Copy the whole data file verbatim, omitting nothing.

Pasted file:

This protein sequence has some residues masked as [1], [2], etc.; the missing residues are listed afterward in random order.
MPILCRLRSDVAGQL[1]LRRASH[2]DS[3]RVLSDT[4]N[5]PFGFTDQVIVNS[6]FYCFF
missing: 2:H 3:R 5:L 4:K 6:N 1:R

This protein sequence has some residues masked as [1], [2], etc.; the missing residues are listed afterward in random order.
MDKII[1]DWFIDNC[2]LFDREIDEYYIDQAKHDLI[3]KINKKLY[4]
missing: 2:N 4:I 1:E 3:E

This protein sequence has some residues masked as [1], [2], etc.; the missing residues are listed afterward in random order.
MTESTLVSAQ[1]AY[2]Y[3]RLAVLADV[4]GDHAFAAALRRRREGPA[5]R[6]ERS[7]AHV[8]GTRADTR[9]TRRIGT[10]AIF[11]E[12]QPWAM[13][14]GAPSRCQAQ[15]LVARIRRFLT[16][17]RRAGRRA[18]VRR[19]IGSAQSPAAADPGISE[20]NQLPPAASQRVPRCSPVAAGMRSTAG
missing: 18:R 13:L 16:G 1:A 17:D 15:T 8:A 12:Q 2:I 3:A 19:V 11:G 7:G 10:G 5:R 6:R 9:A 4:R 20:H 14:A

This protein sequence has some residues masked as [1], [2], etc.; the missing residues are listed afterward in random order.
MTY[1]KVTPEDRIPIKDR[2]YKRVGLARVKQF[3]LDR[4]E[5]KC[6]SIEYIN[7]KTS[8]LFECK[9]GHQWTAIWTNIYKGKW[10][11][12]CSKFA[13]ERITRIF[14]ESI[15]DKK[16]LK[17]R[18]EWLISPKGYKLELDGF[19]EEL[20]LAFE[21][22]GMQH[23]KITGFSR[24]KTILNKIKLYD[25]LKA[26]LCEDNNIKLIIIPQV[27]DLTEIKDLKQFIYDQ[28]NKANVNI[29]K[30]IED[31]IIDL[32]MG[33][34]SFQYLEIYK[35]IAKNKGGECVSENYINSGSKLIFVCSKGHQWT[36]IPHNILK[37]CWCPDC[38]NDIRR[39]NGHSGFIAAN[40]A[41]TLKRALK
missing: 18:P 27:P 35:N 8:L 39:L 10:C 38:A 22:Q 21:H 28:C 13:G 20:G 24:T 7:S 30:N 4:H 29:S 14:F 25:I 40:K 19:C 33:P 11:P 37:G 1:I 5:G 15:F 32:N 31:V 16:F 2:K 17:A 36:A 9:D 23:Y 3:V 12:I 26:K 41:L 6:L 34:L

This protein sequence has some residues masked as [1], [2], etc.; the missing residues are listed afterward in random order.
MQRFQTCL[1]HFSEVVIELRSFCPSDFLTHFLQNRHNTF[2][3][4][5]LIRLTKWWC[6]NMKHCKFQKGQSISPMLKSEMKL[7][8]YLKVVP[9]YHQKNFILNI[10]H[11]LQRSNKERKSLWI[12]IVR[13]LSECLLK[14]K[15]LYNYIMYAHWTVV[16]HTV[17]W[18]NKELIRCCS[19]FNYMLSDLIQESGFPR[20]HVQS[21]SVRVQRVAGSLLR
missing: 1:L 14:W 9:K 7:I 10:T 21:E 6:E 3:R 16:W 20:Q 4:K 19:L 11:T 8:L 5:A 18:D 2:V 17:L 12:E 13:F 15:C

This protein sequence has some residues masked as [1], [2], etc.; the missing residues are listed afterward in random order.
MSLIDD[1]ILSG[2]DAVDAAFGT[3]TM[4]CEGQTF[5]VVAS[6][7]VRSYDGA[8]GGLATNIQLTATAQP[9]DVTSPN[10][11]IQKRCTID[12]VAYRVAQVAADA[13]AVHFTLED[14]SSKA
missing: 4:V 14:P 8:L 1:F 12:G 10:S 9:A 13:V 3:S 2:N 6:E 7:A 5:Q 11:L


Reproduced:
This protein sequence has some residues masked as [1], [2], etc.; the missing residues are listed afterward in random order.
MPILCRLRSDVAGQL[1]LRRASH[2]DS[3]RVLSDT[4]N[5]PFGFTDQVIVNS[6]FYCFF
missing: 2:H 3:R 5:L 4:K 6:N 1:R

This protein sequence has some residues masked as [1], [2], etc.; the missing residues are listed afterward in random order.
MDKII[1]DWFIDNC[2]LFDREIDEYYIDQAKHDLI[3]KINKKLY[4]
missing: 2:N 4:I 1:E 3:E

This protein sequence has some residues masked as [1], [2], etc.; the missing residues are listed afterward in random order.
MTESTLVSAQ[1]AY[2]Y[3]RLAVLADV[4]GDHAFAAALRRRREGPA[5]R[6]ERS[7]AHV[8]GTRADTR[9]TRRIGT[10]AIF[11]E[12]QPWAM[13][14]GAPSRCQAQ[15]LVARIRRFLT[16][17]RRAGRRA[18]VRR[19]IGSAQSPAAADPGISE[20]NQLPPAASQRVPRCSPVAAGMRSTAG
missing: 18:R 13:L 16:G 1:A 17:D 15:T 8:A 12:Q 2:I 3:A 19:V 11:G 7:G 10:G 5:R 6:R 9:A 4:R 20:H 14:A

This protein sequence has some residues masked as [1], [2], etc.; the missing residues are listed afterward in random order.
MTY[1]KVTPEDRIPIKDR[2]YKRVGLARVKQF[3]LDR[4]E[5]KC[6]SIEYIN[7]KTS[8]LFECK[9]GHQWTAIWTNIYKGKW[10][11][12]CSKFA[13]ERITRIF[14]ESI[15]DKK[16]LK[17]R[18]EWLISPKGYKLELDGF[19]EEL[20]LAFE[21][22]GMQH[23]KITGFSR[24]KTILNKIKLYD[25]LKA[26]LCEDNNIKLIIIPQV[27]DLTEIKDLKQFIYDQ[28]NKANVNI[29]K[30]IED[31]IIDL[32]MG[33][34]SFQYLEIYK[35]IAKNKGGECVSENYINSGSKLIFVCSKGHQWT[36]IPHNILK[37]CWCPDC[38]NDIRR[39]NGHSGFIAAN[40]A[41]TLKRALK
missing: 18:P 27:P 35:N 8:L 39:L 10:C 38:A 22:Q 21:H 28:C 13:G 20:G 24:T 7:S 30:N 4:H 29:S 14:F 25:I 40:K 19:C 33:P 11:P 37:G 1:I 5:G 15:F 32:N 31:V 16:F 2:K 17:A 36:A 9:D 23:Y 3:V 12:I 26:K 41:L 6:L 34:L

This protein sequence has some residues masked as [1], [2], etc.; the missing residues are listed afterward in random order.
MQRFQTCL[1]HFSEVVIELRSFCPSDFLTHFLQNRHNTF[2][3][4][5]LIRLTKWWC[6]NMKHCKFQKGQSISPMLKSEMKL[7][8]YLKVVP[9]YHQKNFILNI[10]H[11]LQRSNKERKSLWI[12]IVR[13]LSECLLK[14]K[15]LYNYIMYAHWTVV[16]HTV[17]W[18]NKELIRCCS[19]FNYMLSDLIQESGFPR[20]HVQS[21]SVRVQRVAGSLLR
missing: 1:L 14:W 9:K 7:I 10:T 21:E 6:E 3:R 16:W 20:Q 4:K 19:L 11:T 8:L 5:A 18:D 2:V 17:L 12:E 13:F 15:C

This protein sequence has some residues masked as [1], [2], etc.; the missing residues are listed afterward in random order.
MSLIDD[1]ILSG[2]DAVDAAFGT[3]TM[4]CEGQTF[5]VVAS[6][7]VRSYDGA[8]GGLATNIQLTATAQP[9]DVTSPN[10][11]IQKRCTID[12]VAYRVAQVAADA[13]AVHFTLED[14]SSKA
missing: 4:V 14:P 8:L 1:F 12:G 10:S 9:A 13:V 3:S 2:N 6:E 7:A 5:Q 11:L